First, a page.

Military Suspect Rights
Tacoma Military Criminal Defense Lawyer
You should consider yourself a suspect any time you are called in for questioning by CID, NCIS, or any other law enforcement agency, or even your chain of command if you are read your Article 31 warnings. You are obviously a suspect if you are arrested, detained, or apprehended by law enforcement. You should also consider yourself a suspect if you hear rumors around your unit that you are being investigated by law enforcement or your chain of command.
Protect Yourself & Your Military Career
The number one Rule for a suspect is: Do not talk to anyone without first speaking with a Tacoma military criminal defense attorney. You have a right to refuse to answer questions under Article 31 as well as the United States Constitution and you must exercise that right. It is important to understand that this right even applies in a combat zone or on a ship underway.
You must also understand that military investigators are not there to hear your side of the story. They do not want to just clear things up so you can go back to your unit. Their entire reason for being is to build a criminal case against you.
Do not become the government’s best witness against you by talking. You also need to be aware that it is perfectly alright for investigators to lie to you to get you to talk. They may tell you that other people have talked and that talking to them can only help you. Do not fall for this.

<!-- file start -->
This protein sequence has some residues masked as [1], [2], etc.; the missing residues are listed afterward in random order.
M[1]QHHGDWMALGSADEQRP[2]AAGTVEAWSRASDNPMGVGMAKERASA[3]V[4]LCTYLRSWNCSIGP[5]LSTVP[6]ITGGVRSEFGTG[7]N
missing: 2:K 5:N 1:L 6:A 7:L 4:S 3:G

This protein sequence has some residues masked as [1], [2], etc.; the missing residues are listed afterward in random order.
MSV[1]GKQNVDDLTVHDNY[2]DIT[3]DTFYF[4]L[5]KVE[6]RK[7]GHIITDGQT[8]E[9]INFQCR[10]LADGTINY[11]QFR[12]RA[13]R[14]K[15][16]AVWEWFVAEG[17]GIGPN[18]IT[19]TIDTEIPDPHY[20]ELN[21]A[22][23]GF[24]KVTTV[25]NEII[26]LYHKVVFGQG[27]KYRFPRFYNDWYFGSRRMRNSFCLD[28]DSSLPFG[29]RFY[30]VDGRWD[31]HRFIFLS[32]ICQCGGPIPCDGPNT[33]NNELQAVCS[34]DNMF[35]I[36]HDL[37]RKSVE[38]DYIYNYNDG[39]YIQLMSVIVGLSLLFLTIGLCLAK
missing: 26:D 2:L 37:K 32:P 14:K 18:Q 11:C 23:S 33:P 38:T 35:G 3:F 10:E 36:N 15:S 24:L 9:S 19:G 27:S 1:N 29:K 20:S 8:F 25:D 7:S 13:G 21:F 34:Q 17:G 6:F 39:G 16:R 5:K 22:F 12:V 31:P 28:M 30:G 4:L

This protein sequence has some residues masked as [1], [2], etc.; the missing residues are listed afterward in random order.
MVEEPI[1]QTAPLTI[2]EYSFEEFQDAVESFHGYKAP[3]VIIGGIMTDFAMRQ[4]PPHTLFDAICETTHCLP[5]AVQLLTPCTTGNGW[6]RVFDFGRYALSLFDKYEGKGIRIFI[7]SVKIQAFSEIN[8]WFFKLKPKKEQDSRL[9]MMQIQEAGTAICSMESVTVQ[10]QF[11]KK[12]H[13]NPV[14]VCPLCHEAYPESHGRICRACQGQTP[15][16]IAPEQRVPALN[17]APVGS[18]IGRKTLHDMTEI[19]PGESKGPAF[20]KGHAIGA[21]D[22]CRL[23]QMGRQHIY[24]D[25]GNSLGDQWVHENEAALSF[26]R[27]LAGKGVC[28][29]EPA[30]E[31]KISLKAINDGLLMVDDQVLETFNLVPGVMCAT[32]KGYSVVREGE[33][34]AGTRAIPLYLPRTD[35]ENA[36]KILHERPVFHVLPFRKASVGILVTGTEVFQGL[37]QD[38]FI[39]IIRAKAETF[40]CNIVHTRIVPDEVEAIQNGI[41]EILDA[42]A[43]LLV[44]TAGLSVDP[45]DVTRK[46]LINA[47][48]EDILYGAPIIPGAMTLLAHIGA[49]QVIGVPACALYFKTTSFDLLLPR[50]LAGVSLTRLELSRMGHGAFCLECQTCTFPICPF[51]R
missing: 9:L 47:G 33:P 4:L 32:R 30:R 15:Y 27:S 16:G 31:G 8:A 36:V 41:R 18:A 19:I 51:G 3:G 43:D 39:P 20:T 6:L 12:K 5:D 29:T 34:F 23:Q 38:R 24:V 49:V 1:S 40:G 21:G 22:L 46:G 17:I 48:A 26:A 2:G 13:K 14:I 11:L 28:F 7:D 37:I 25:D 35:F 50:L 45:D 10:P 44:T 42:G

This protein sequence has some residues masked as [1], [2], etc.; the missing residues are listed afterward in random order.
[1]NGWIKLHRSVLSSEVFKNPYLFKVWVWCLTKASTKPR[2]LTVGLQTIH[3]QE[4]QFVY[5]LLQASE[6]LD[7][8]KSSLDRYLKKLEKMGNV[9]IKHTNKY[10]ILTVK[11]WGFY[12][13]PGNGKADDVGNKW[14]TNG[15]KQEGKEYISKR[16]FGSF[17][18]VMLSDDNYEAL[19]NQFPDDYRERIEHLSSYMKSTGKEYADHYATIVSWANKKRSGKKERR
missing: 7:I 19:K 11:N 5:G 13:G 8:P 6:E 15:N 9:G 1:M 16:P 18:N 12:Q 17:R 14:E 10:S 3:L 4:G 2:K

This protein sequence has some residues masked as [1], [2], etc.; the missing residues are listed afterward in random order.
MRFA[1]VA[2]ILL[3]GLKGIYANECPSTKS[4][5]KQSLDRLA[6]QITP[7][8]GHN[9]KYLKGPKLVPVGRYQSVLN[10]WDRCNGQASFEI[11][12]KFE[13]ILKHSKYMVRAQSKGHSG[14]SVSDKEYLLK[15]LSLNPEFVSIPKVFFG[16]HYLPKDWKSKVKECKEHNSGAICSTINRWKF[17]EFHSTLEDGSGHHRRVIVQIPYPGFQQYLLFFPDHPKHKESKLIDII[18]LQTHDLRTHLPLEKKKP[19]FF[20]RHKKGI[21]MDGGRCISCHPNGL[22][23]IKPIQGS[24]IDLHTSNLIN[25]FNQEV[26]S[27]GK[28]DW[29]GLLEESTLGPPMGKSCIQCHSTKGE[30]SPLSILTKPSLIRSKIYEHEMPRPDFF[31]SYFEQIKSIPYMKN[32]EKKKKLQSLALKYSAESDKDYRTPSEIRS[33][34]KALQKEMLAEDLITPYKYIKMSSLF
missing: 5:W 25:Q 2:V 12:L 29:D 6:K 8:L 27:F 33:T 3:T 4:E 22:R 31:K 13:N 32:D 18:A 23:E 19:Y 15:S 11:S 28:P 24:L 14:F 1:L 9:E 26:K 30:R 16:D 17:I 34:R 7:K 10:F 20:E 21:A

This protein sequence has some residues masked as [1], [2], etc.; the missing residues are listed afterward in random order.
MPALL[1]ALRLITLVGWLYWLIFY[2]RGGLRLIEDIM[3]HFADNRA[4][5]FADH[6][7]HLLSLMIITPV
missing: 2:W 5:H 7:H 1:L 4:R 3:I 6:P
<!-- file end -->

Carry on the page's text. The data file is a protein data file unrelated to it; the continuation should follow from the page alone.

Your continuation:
Again, if you are a suspect, do not talk to anyone except a Tacoma criminal military defense lawyer or qualified civilian counsel. Invoke your right to remain silent and demand to speak to a defense counsel immediately.
Understanding the Prosecution's Tactics
In a military investigation, another law enforcement tactic is to try to get a suspect to take a polygraph test, also known as a lie detector.
Do not do this. Polygraph results are not admissible in any military court. This is because scientific studies, including studies conducted by the military have shown them to be unreliable due to a number of subjective factors that could indicate deception even when the suspect is telling the truth. Investigators want a polygraph because they know you will fail and they will use this against you in negotiating. The second rule is: Do not take a polygraph.
If you are a suspect in a criminal investigation you can contact our Tacoma criminal defense attorneys at The Law Offices of Krupa & Clark anytime for a free consultation.